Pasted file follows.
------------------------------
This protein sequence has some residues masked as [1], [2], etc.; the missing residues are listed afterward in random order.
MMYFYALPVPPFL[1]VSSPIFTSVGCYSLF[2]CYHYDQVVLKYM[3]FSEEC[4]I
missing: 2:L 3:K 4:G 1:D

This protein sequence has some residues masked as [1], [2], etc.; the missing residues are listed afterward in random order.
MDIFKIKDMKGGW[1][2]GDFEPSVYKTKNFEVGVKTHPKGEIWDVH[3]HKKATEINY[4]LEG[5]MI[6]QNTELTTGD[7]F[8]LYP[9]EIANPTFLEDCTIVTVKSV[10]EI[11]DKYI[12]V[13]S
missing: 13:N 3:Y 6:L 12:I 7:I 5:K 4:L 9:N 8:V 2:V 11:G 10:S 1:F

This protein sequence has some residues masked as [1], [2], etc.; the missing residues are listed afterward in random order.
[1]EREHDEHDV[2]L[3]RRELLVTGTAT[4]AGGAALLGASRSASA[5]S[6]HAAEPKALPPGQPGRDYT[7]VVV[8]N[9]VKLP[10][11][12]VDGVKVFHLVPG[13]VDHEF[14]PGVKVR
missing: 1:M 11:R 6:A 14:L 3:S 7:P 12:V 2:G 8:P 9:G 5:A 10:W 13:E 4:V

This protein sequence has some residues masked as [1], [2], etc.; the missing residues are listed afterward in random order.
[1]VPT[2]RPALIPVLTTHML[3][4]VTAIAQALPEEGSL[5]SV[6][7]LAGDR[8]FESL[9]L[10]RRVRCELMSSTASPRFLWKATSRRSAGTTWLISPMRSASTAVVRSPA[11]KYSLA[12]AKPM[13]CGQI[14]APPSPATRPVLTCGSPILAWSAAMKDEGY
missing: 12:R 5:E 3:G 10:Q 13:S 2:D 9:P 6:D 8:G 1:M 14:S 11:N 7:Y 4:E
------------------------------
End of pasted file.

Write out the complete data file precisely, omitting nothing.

This protein sequence has some residues masked as [1], [2], etc.; the missing residues are listed afterward in random order.
MMYFYALPVPPFL[1]VSSPIFTSVGCYSLF[2]CYHYDQVVLKYM[3]FSEEC[4]I
missing: 2:L 3:K 4:G 1:D

This protein sequence has some residues masked as [1], [2], etc.; the missing residues are listed afterward in random order.
MDIFKIKDMKGGW[1][2]GDFEPSVYKTKNFEVGVKTHPKGEIWDVH[3]HKKATEINY[4]LEG[5]MI[6]QNTELTTGD[7]F[8]LYP[9]EIANPTFLEDCTIVTVKSV[10]EI[11]DKYI[12]V[13]S
missing: 13:N 3:Y 6:L 12:I 7:I 5:K 4:L 9:N 8:V 2:V 11:G 10:S 1:F

This protein sequence has some residues masked as [1], [2], etc.; the missing residues are listed afterward in random order.
[1]EREHDEHDV[2]L[3]RRELLVTGTAT[4]AGGAALLGASRSASA[5]S[6]HAAEPKALPPGQPGRDYT[7]VVV[8]N[9]VKLP[10][11][12]VDGVKVFHLVPG[13]VDHEF[14]PGVKVR
missing: 1:M 11:R 6:A 14:L 3:S 7:P 12:V 2:G 8:P 9:G 5:A 10:W 13:E 4:V

This protein sequence has some residues masked as [1], [2], etc.; the missing residues are listed afterward in random order.
[1]VPT[2]RPALIPVLTTHML[3][4]VTAIAQALPEEGSL[5]SV[6][7]LAGDR[8]FESL[9]L[10]RRVRCELMSSTASPRFLWKATSRRSAGTTWLISPMRSASTAVVRSPA[11]KYSLA[12]AKPM[13]CGQI[14]APPSPATRPVLTCGSPILAWSAAMKDEGY
missing: 12:R 5:E 3:G 10:Q 13:S 2:D 9:P 6:D 8:G 1:M 14:S 11:N 7:Y 4:E